And you thought buying a brand-new supercar was expensive.
An extremely rare license plate with the letters “MM” on it is currently up for sale in the state of California for $24.3 million. And because it’s still 2021, you aren’t just buying the plate, you’re also buying its matching one-of-a-kind NFT.
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There are over 35,000,000 registered vehicles in the state of California, each of which has its own unique license plate with anywhere from two to seven characters. Of these, two-character plates are the rarest, especially two-character repeating plates like “MM,” according to the “MM” plate website (h/t DuPont Registry). There are only 35 two-letter plates, making this license plate literally one in a million.
If you’re wondering if the buyer will even be able to use the plate, the answer is yes, but only because of a relatively recent change to the state’s Special Interest License Plate Application. In 2017, the California DMV updated Form Reg17 to include the option to “release interest to a new owner.” Before that change, the plate could only be transferred to another of the original owner’s vehicles, but now it can be sold and the buyer can use and register it on their own vehicle.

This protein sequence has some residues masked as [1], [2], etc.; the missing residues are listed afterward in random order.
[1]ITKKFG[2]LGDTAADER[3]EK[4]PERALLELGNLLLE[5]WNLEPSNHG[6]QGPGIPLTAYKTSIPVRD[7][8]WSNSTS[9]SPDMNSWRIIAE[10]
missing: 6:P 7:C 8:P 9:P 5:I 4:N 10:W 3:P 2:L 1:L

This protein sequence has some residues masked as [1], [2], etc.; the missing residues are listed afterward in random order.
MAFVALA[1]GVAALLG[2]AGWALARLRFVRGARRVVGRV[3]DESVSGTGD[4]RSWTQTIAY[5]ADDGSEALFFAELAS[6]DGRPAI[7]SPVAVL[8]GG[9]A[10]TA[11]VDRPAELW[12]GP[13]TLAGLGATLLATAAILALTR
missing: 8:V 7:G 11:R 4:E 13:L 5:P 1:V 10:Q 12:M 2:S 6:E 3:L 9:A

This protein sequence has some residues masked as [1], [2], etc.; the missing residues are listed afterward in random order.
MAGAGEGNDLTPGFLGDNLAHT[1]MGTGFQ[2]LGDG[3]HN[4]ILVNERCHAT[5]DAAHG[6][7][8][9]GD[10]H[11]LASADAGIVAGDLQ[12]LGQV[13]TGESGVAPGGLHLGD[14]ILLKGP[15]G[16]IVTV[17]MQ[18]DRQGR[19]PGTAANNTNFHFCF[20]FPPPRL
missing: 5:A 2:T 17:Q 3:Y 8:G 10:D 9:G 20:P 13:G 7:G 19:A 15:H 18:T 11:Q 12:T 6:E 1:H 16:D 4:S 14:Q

The “MM” license plate is currently available for purchase on OpenSea, a popular digital art auction space, for 5,888 ether, which is the equivalent of $24.3 million. That’s because you’re not just buying the plate and the right to transfer it to your own vehicle, you’re buying its matching non-fungible token. Why an NFT? Because both the plate and digital artwork are both completely unique. The token also acts as a proof of authenticity and ownership, with its QR code ID number both inscribed on the back of the plate.
“Just like NFTs, license plates are exclusive by nature, always 1 of 1,” the OpenSea listing says. “The pairing of these two rarities was inevitable. This minting has established provenance, and hopes to inspire an entire community around an aftermarket buying/selling desirable license plate configurations.”
It remains to be seen if someone will bite and spend the cash on “MM,” but if they do, they will be able to claim ownership of the world’s most expensive license plate. Currently, that honor belongs to an Abu Dhabi license plate with the number “1” which sold for $14.3 million in 2009. The most expensive one in the US is a Delaware plate with the number “11” that sold for $675,000 the year before.
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